This year marks the 50th anniversary of the start of Concorde flights but in 2003, this supersonic plane was grounded forever. It was a major step back for aviation. However, there is fresh hope that flying at sound barrier-breaking speeds will return in the next decade thanks to a handful of determined US start ups. Jenny Southan reports
Boom Supersonic is designing an aircraft called Overture that will be able to reach speeds of Mach-2.2 (1,451mph), which is more than twice the speed of sound (Mach 1). In January 2019, Boom announced that it had won US$100 million in Series B funding from Silicon Valley investors to launch a half-size prototype of the supersonic jet, with tests flights predicted for later this year.
According to Boom, Overture will have a range of 5,180 miles and accommodate 55 passengers, who will be able to whizz from Sydney to LA in six hours 45 minutes (instead of 15 hours) and London to New York in three hours 15 minutes (instead of seven hours).Richard Branson has provided financial backing and Japan Airlines has said it wants to be the launch customer for it in 2025. Flying at 60,000ft, passengers will be able to see the curvature of the Earth.
How much will tickets cost? Boom says they will be “about the same fare as today’s business class”. How? The aircraft will be more fuel efficient, lowering overheads.
Soon, transatlantic day trips will be affordable and practical, opening up new possibilities for weekend city breaks and airline routes. Flying supersonic will also reduce jet lag and turbulence but breaking the sound barrier won’t be noticeable for people inside the cabin. (It wasn’t for people flying on Concorde either.)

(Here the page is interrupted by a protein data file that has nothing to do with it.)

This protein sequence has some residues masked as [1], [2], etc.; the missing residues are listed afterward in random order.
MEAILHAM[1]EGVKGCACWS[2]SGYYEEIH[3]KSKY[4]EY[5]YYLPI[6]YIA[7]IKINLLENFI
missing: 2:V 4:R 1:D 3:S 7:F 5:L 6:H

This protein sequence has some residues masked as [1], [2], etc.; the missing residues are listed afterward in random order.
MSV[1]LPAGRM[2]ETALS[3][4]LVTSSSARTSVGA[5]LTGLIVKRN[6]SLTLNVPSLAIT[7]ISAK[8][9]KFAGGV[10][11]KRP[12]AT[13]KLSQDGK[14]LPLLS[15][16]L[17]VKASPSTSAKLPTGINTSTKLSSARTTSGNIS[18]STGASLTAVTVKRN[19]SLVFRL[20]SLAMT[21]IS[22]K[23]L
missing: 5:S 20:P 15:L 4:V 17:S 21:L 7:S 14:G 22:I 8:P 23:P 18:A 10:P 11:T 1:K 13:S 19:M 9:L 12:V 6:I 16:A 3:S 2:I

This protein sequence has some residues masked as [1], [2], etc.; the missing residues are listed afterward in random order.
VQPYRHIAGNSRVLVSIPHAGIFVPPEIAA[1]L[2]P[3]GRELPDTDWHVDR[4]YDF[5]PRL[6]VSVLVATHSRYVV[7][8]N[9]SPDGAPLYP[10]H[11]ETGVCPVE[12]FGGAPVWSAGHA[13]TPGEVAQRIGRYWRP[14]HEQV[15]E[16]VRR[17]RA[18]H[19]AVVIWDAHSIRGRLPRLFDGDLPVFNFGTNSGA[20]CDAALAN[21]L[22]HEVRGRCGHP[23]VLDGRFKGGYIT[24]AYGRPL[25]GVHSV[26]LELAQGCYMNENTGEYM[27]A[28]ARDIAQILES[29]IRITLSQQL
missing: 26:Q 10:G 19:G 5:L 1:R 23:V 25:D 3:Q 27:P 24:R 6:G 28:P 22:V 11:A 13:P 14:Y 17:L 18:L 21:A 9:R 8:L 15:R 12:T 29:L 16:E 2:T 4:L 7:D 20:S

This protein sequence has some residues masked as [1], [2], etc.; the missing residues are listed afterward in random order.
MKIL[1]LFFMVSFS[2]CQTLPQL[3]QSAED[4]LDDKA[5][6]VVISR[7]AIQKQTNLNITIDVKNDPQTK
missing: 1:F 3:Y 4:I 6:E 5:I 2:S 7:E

What will it be like onboard Overture? Boom says: “As we design a clean-sheet, modern supersonic airliner, we are taking the opportunity to rethink the end-to-end passenger experience. Our goal is to provide a tranquil and stress-free experience from the moment you step aboard – whether you want to work, play, or relax.“Each passenger has a large personal window, direct aisle access, and dedicated under-seat storage. Seat dimensions will be comparable to short-haul first class, with many subtle and not-so-subtle design improvements. On flights over six hours, airlines may offer a first class lie-flat suite experience.”
At the moment, supersonic flight is banned over the US as sonic booms damage buildings. However, Boom says: “This ban should be reversed and replaced with a commonsense noise standard, set to promote efficient, affordable supersonic flight while disallowing nuisance.
“In the meantime, Boom will focus on routes that are primarily over water such as New York to London or San Francisco to Tokyo, flying subsonically when over land.” It adds: “Over 500 routes benefit immediately and significantly from supersonic speeds.”What does the arrival of supersonic aircraft mean for airlines? Boom says: “The first airlines to adopt supersonic jets will enjoy a significant competitive advantage. The advantage of dramatically faster itineraries will give operators an edge in attracting their competitors’ most profitable premium passengers. A halo effect increases share even on subsonic routes, as customers prefer to earn loyalty points with carriers who offer supersonic service.
“This is a significant shift in the competitive landscape. Today’s carriers have thin margins and must think constantly about fare levels and operating costs, because the industry is fairly undifferentiated. Deploying a supersonic airliner gives airlines the opportunity to offer a dramatically more attractive product.”
Boom isn’t the only company working on supersonic aircraft. Aerion Supersonic, which is based in Nevada, has partnered with Lockheed Martin to build the supersonic AS2 business jet, which will travel at Mach 1.2 (roughly 1,000 mph). This means it will achieve a “Boomless Cruise” so it can fly over land. Its debut flight is scheduled for 2023.
Meanwhile, Spike Aerospace is developing the “low boom” S-512 business jet – inside, it could sport hotel-style bedrooms, showers and (instead of windows) full-length high-definition screens that show a real-time view of the sky or movies of your choice.